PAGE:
How Are Carbon Fibre Bikes Made? | LOOK Cycle Factory Tour

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– Carbon fiber is a material that's absolutely revolutionized
bike frame design. It's enabled engineers to build frames that are lighter, stronger,
and in far more complex shapes than they could previously with materials like steel and aluminum. But how are carbon fiber
bikes actually made? Well, to find out more about
the manufacturing process in more detail, we've teamed up with LOOK, and we've come to Tunisia to visit their carbon fiber bike factory. Now, LOOK is a company
with a huge heritage in carbon fiber bike design. They have a well-earned reputation for innovation and cutting-edge design. But before we go any further,
I think we should have a quick science lesson about carbon fiber, and also, learn a bit more
about the heritage of LOOK.

So to do this, we'll teleport back to LOOK's HQ in Nevers, France. (fingers snapping)
(air wooshing) (calming music) We're here in Nevers, France, which is where LOOK designs and prototypes all of its carbon frames. Now, this is an incredibly
complex and intricate process, and a common misconception
with carbon fiber is that, well, steel frames
are handmade and steel is real and carbon fiber frames are perhaps not. Well, that's completely not true. Building a carbon frame is
incredibly labor-intensive and complicated, and
that's one of the reasons why they're expensive. Because behind me, this isn't just a funky
wallpaper design, oh no. This is all the individual
parts of carbon fiber that go into making a
LOOK 795 Aerolight frame. There's over 300 individual bits. It's absolutely mind-boggling. It's just that, well, it's a
very complicated jigsaw puzzle. And what's even more impressive
is that the latest LOOK, the 795 BLADE RS, has 405
individual carbon parts. (bright electronic music) Carbon fiber is an
incredibly versatile material to make bikes from, because
of its material properties.

So here we have some individual
strands of carbon fiber, and in one direction, they
can be incredibly strong, yet in another direction,
they can bend and be flexible, which can be really useful, for example if you're
building a chain stay, because you want it to be
incredibly strong laterally, but in the vertical plane,
you want it to have compliance so that you've got comfort
built into your frame. And by carefully
considering and manipulating where they put the carbon fiber
and how they orientate it, with different layers
on top of one another, you can actually tune the frame to be exactly stiff where you want it, but also exactly compliant
where you want it, too, and keep it very lightweight,
all at the same time.

It's impressive stuff. So, I wanna show you something
really cool just over here. To demonstrate how carbon
fiber can be laid up to be stronger in certain directions, LOOK have created this
really clear display. So what you have here is
different modulus carbon fibers, and also we've got steel and
aluminum in there, as well, and they've been laid up different ways. So each weight that's hanging off the end of each one of these rods
is exactly the same mass. Now, here you can see that
the deflection in this rod is far less than the
deflection in this rod. Now, the reason for that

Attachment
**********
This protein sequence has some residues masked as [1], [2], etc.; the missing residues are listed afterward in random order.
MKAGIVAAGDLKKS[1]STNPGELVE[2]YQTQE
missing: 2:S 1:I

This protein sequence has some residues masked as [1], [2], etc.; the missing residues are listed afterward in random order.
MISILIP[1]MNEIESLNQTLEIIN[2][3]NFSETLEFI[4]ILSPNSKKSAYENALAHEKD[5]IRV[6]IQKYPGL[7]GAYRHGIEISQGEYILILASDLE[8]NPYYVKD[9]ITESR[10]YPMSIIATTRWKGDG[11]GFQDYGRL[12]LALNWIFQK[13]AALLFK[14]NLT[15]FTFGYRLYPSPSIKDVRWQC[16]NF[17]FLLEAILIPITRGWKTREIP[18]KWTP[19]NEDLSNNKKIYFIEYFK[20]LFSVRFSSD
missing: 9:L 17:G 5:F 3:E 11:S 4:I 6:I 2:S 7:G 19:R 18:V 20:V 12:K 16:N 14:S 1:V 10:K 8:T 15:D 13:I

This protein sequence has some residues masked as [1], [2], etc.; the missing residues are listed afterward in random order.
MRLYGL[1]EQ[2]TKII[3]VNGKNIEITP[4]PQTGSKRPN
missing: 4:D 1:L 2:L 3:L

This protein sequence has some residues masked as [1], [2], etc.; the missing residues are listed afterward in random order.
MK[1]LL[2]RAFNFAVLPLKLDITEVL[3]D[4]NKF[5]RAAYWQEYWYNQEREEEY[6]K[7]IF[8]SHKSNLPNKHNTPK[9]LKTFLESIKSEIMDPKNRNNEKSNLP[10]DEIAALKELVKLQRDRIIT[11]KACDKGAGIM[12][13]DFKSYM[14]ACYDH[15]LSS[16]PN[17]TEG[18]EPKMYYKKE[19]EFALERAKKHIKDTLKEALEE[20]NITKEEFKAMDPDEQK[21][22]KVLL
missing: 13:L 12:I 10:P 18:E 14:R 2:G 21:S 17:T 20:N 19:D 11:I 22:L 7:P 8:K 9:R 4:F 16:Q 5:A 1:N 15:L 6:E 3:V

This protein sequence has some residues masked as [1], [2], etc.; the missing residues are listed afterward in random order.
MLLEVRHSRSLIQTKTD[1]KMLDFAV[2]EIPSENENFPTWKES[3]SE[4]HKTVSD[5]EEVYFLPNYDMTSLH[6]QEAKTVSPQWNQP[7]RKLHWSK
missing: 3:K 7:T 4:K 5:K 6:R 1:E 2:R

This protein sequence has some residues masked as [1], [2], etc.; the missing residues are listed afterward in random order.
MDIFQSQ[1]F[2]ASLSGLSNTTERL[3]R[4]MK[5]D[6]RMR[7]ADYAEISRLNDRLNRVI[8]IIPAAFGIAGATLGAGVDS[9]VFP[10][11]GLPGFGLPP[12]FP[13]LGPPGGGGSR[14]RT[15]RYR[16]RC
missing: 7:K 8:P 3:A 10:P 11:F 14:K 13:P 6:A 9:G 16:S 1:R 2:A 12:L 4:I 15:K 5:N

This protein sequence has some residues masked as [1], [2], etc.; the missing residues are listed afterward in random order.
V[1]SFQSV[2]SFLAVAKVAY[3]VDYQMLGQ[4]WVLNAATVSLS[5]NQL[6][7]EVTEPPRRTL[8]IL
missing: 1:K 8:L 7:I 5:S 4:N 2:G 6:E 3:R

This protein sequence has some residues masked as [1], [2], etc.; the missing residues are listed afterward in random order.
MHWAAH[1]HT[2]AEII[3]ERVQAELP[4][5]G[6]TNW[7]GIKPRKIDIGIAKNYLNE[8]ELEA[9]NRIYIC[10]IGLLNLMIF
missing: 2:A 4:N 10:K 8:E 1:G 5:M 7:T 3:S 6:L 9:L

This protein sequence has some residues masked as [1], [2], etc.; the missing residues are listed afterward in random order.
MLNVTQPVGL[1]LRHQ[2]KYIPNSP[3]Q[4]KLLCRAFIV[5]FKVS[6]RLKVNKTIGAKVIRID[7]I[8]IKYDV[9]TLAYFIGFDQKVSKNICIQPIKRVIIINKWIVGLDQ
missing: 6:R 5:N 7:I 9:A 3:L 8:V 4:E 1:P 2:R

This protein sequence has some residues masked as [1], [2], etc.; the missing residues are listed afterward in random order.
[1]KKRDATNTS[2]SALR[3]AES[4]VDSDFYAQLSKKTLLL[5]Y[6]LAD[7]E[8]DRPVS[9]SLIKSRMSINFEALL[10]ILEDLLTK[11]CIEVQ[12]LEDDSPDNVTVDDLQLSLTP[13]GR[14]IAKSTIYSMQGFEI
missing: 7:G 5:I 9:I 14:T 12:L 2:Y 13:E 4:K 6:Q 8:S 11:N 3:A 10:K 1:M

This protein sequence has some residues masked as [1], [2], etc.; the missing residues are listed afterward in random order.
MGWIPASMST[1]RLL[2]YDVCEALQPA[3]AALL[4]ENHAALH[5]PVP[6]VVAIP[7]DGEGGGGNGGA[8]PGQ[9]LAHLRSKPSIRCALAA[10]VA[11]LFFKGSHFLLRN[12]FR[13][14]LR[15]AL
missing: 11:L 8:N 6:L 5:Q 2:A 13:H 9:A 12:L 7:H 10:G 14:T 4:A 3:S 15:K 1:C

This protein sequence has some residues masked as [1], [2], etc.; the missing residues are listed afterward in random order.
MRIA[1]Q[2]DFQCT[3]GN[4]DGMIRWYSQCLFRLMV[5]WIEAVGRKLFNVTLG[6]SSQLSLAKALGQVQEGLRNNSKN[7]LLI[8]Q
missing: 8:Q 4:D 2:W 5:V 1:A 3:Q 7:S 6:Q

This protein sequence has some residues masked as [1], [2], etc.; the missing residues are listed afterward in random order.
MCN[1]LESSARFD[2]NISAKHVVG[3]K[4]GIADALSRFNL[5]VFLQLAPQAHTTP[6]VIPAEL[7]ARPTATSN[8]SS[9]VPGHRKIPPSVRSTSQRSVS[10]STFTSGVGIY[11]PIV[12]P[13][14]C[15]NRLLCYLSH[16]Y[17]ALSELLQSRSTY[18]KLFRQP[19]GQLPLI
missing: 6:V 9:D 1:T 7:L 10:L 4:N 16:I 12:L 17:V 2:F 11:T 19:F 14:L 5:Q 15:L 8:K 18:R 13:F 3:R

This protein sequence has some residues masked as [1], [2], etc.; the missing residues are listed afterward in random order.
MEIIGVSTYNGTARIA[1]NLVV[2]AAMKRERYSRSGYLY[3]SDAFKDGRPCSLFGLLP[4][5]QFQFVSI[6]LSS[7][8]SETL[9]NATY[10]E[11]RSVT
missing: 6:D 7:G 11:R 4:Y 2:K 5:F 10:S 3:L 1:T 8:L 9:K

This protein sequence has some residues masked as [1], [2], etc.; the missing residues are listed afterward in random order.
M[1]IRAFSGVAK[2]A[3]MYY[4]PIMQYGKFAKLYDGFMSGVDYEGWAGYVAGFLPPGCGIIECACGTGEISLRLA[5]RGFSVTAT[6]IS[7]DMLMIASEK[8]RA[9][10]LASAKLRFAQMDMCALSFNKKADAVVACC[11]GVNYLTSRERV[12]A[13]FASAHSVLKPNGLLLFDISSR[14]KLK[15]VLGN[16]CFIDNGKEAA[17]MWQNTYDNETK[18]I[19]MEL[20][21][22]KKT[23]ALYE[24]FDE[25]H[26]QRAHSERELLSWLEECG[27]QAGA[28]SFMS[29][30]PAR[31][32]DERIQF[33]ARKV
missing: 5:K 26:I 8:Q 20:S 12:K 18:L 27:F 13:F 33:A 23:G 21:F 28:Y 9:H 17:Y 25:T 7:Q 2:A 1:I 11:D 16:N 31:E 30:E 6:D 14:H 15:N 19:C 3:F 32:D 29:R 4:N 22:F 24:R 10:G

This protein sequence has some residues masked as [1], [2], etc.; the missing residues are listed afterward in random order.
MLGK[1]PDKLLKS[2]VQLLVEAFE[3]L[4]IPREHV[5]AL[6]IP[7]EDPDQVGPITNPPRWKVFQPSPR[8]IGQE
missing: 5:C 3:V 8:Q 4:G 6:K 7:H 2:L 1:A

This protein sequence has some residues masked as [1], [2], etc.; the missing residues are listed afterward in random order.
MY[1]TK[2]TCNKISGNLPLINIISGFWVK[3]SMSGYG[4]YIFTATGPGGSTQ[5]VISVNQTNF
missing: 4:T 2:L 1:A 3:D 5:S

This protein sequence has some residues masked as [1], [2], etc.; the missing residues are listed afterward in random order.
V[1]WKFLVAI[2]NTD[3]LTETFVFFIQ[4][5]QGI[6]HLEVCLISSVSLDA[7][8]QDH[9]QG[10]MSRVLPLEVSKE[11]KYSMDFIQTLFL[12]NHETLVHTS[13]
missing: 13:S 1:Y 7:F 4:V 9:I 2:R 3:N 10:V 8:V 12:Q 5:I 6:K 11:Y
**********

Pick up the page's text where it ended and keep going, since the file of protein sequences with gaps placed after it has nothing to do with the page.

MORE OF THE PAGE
is because the carbon has been laid up to be
stronger, on top of itself in this rod, whereas in this one, it's not been laid up in that way.

You can also see that
aluminum is deflecting more than carbon as well, so
aluminum is less stiff. Also steel as well, you can see the steel is deflecting more. The really important thing
to point out here is that you can't just build a bike out of carbon. You can't just slap carbon
together and expect it to be a good bike, it really is
about how you manipulate that material, and how
you actually lay it up, and the orientation of how you
lay it up, and that's where LOOK has lots of expertise. Because the same mass of
carbon fiber is used here, in this rod, which has
loads of deflection, as there is in all of these
other carbon rods, as well. So, you can see it's really important how you lay that carbon up. (relaxing music) LOOK's pedigree in carbon fiber bikes is absolutely unrivaled.

This is the KG 86, and it was
the first carbon fiber bike to win the Tour de
France, when it was ridden by Greg Lemond in 1986,
the clue is in the name. It was also ridden by
Bernard Hinault, as well, and it's got carbon fiber
tubes that are reinforced with Kevlar, with these aluminum lugs in the construction, as well. It's an absolute beauty. So now, I'm gonna click
my fingers and we're gonna fast forward to the latest
bike that LOOK have introduced. (fingers snapping) And so, we come to the present day, and this absolute beauty,
the LOOK 795 BLADE RS. It's the culmination in
all of LOOKs expertise in carbon fiber bike design. It's their latest model
and, as I mentioned, features over, well, 405
individual carbon fiber pieces. So, I think we're gonna go
see how it's put together and how it's made, back in Tunisia. (air whooshing)
(bubble popping) Phew, that was quick. So, we should first
start with carbon fiber. Back in France, we showed you those individual strands
and filaments of carbon.

Now they are combined
into large, huge rolls of carbon fiber, which is then impregnated with an uncured, two-part epoxy resin, to form a composite material. This is known as prepreg carbon,
and it comes in huge rolls, which you can see behind me. There are different kinds of carbon, too. So, some carbon fiber has a
weave pattern in it like this, whereas others, the
fibers are all arranged in the same direction,
and are unidirectional, like this one, and the
modulus can vary too. The modulus refers to the
stiffness of the individual fibers and higher modulus
carbon fiber is achieved by continually refining each
filament within the carbon to make it thinner and smoother. Now, higher modulus carbon
fiber can be stronger, but it's also more brittle,
so the best carbon frames use a combination of different fibers in different locations. The majority of carbon used